Filipinos lining up before dawn at Philippine Overseas Labour Office (POLO) in Dubai
Filipinos lining up before dawn at Philippine Overseas Labour Office in Dubai last month. Image Credit: Courtesy: Jan Michael T.

Dubai: The Philippine Overseas Labour Office (POLO) in Dubai started implementing on Wednesday “a strict by-appointment only” transaction for those seeking employment contract verification and overseas employment certificate (OEC) — a mandatory travel document for overseas Filipino workers (OFWs).

The move comes after POLO-Dubai received an unprecedented number of Filipinos who were planning to travel back home, that resulted in daily long queues outside its premises last month. Some people who managed to secure an online appointment, however, were saved from the long queues.

POLO said it had allocated 250 appointment slots daily for consolidated contract verification and OWWA (Overseas Workers Welfare Administration) membership application or renewal; while 150 slots per day were allotted for OEC.

The regulation has controlled the number of clients at POLO-Dubai, but the call for scrapping of OEC is once again in the spotlight.

Overseas Employment certificate. Image Credit: Supplied

‘Don’t let us suffer’

Scores of Filipinos have vented their ire on social media. Rein Angelo Ramoz called for the scrapping of the OEC. His compatriot, Renzi, posted a message on the Gulf News Facebook page addressed to POLO-Dubai: “Please don’t let the Filipino people suffer (because) of OEC and employment contract verification. I don’t think waiting in a long line under the sun for more than 12 hours is justifiable. Please be considerate. I saw them patiently waiting outside. I don’t think they deserve this.”

Filipino vlogger and social media influencer Ion Gonzaga also said the OEC “has presented [people with] more frustrations than benefits”.

Rica Turay added: “Please remove this OEC requirement. We only want to go home to see our family, but this OEC has given us a lot of stress.”

Mandated by law

John Rio Aceveda Bautista

Speaking to Gulf News, John Rio Aceveda Bautista, the Philippine Labour Attache, reiterated: “OEC is the exit clearance, recognised by immigration officials for OFWs to depart from the Philippines. OEC also exempts the OFW from airport terminal fee and travel tax. OEC issuance is mandated by the POEA rules and considered valid until declared unconstitutional by court of law,” he underlined. The OEC, worth Dh10 (on top of the OWWA membership fee costing Dh92), also known as exit pass, is a document certifying the regularity of recruitment and documentation of an OFW and a proof of his/her registration with the POEA. It is presented to the immigration officer at the airport of exit in the Philippines. An OFW exiting from the Philippines without an OEC may be prevented by the immigration officer from leaving the country.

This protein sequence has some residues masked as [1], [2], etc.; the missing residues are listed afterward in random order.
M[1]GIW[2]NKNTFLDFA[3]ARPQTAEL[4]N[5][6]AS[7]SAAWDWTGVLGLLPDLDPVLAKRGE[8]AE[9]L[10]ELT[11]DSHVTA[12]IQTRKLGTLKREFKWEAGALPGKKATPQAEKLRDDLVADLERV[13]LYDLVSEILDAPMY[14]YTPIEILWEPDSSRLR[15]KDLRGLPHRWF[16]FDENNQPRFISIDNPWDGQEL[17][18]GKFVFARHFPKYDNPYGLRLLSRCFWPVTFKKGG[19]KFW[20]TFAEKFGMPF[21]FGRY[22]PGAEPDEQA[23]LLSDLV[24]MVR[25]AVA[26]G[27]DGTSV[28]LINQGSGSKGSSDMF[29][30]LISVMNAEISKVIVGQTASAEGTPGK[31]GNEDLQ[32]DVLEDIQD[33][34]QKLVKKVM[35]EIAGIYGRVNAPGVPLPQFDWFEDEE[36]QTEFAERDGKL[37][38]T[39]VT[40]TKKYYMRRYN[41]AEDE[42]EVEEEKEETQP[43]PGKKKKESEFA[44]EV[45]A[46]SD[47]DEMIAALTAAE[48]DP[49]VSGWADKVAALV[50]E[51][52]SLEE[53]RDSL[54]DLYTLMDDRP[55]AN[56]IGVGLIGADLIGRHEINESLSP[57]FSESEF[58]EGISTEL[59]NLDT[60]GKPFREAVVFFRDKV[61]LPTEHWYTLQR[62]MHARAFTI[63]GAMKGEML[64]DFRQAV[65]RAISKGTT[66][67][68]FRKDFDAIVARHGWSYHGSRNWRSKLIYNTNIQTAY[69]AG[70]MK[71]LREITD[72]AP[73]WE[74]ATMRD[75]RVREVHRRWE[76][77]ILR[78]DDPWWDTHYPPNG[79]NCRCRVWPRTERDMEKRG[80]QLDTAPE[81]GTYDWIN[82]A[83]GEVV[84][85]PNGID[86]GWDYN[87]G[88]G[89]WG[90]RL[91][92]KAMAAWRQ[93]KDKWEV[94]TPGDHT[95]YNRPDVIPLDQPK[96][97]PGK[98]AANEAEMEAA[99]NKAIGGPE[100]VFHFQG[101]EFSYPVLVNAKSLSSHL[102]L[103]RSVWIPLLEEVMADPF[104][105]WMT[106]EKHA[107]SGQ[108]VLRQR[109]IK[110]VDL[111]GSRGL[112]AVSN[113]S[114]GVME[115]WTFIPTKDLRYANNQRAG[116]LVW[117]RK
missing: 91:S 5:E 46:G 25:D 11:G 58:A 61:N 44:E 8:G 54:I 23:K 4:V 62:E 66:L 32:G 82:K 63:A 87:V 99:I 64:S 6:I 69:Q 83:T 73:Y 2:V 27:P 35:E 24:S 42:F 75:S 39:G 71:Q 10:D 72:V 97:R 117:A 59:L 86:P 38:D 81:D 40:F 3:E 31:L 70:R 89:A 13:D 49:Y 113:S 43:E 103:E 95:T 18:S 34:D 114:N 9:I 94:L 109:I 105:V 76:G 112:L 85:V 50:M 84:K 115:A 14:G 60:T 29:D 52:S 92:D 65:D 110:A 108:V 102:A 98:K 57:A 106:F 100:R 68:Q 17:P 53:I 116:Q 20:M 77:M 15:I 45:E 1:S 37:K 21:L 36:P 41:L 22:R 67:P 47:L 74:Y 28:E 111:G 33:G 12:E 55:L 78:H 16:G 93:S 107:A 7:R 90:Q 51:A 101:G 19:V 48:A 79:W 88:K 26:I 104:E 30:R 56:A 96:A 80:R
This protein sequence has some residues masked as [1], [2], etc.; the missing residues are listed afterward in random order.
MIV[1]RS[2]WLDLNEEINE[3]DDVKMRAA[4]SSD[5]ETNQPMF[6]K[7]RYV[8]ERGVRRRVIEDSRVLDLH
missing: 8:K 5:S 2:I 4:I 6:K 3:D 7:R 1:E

Before acquiring an OEC, Filipinos working in Dubai and the Northern Emirates must get their employment contract verified at POLO-Dubai or at Philippine Overseas Employment Administration offices back home.

Upholding right to travel

Barney Almazar

Barney Almazar, director at the corporate-commercial department of Gulf Law, commented: “The requirement to secure an exit pass or OEC is an infringement on a Filipino’s right to travel. Under Philippine regulations, a Filipino is not allowed to work abroad or simply look for overseas work without the approval of the POEA. A lot of Filipinos hold valid travel documents to UAE, but are prohibited from exiting the country.”

Almazar has earlier pushed for the scrapping of OEC. He underlined: “There is a need to balance the government’s duty to protect its people and the citizens’ right to travel and look for jobs abroad. Human trafficking is not prevented by a mere act of rubber stamping an employment contract. Criminals are not dumb to provide a contract that they know will be rejected. The government should crack down on illegal recruiters and not punish those who simply want to work abroad for their families,” he said.

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Almazar, who provides legal assistance to Filipinos expatriates, noted: “There is no empirical data that the act of contract verification being done by the POEA can justify the curtailment of the fundamental right to travel. The freedom of movement is a constitutional right, which a citizen cannot be deprived of without due process of law and only on clear and compelling grounds of national security, public health and public safety.”

He added: “The best way is to offer support to OFWs and channel resources to agencies based in the host countries, rather than spending on useless paperwork and bureaucracy.”